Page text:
I told myself it would be an important formative experience, a secret fast track to becoming an authentic New Orleanian. I had moved here a week before Mardi Gras from my hometown of Houston.
The city itself wasn’t exactly new to me. My grandparents have lived in Kenner my entire life, and I spent two weeks every summer with them, getting ice cream, going shopping and occasionally venturing into the French Quarter for lunch. My grandfather had been a member of Bacchus for a long time, and when I was a little girl, they would bring me giant armfuls of beads to play with. I somewhat understood it, so I was completely prepared, right? Not exactly. I have a tendency to trip over my own feet when I’m sober.
It had poured down rain the night before Fat Tuesday, and temperatures were in the ’30s as my fiance, his best friend from high school and her husband headed down to the meeting spot for the St. Anne parade in the Marigny. We were armed with Shy Guy masks (a bad guy from Super Mario Bros.), and the goal was to get there early for drinks and to join pre-parade revelry. It was 7:30 a.m. when we found a parking spot and made it to a small restaurant near Mimi’s, where I started downing mimosas as quickly as possible. I mean, that was the point, right? Get drunk, have a good time, walk in a parade, head home. Simple!
But here’s a thing about me: I’m afraid of crowds, and I don’t like strangers touching or bumping into me. I thought the mimosas would provide a healthy cushion for my discomfort. After about 45 minutes, I was cruising. Totally relaxed, watching large groups of people in outlandish costumes walk by. Someone had a homemade wrestling ring. The details start to get fuzzy in my brain, but I remember we made a group decision to go check out the main meeting place. The masks ended up serving as more than a costume by keeping our faces warm.
As we made our way toward Mimi’s, the crowd got thicker and thicker. It was probably the 20th person who bumped into me while simultaneously having a stranger grab my ass that sent me into a full-on anxiety attack. I mean hyperventilating, sweating, things spinning, the works. My ears were ringing. I quickly pulled my mask down over my face and decided to ride it out as silently as I could. I was not going to be that person who had to be taken home during Mardi Gras. I was too cool for that! I lived in New Orleans now! One of its fundamental and most well-known aspects would not be ruining the experience.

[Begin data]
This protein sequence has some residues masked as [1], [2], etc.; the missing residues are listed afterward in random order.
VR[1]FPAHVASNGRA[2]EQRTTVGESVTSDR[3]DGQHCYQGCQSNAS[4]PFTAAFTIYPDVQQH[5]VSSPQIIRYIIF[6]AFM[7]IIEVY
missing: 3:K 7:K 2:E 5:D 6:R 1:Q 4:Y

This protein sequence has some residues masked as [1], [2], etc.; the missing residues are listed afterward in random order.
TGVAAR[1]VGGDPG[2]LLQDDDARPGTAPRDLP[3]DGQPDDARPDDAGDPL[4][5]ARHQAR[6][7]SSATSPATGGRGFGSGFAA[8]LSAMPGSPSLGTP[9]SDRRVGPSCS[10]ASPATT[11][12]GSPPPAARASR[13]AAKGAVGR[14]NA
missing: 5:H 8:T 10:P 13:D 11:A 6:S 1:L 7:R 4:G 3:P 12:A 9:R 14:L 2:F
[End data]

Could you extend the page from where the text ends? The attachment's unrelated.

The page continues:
My fiance, who was also a few sheets to the wind, barely noticed that I was freaking out until he felt how hard I was breathing. When he tried to ask me if I was okay, I gave him a thumbs up, since I couldn’t speak. It didn’t matter anyway, because it was so loud that he wouldn’t have been able to understand what I was trying to convey. And I wasn’t about to let my uptight self ruin the experience.
After about 15 minutes I started to calm down and, soon after, the parade began to move. It must have been a pleasant experience, because I don’t remember any of it. We somehow ended up at Dat Dog, then went on an excursion to find the car, which I was convinced had been stolen because I only remembered the first place we had tried to park. There was a bathroom stop at a McDonald’s at some point, followed by crashing into bed to both warm up and sober up.
I had survived! I was actually proud of myself. I was tired, a little nauseated and smelled like cheeseburgers and spilled beer, but intact. I could officially call myself a New Orleans resident.
Turns out it it isn’t that easy. A full year later, I still admit that, for the most part, I’m completely clueless about how to adjust to living in a city so rich in history and culture. Nobody gives you a guide on how to survive AND properly adapt to NOLA life, which I’m now just beginning to grasp.
While that freezing cold first Fat Tuesday didn’t wave a beaded magic wand over my head and transform me, I knew I was in for a fun ride.
Erin Oppenheim writes about living in New Orleans as a newcomer without a rule book. Email her at firstname.lastname@example.org.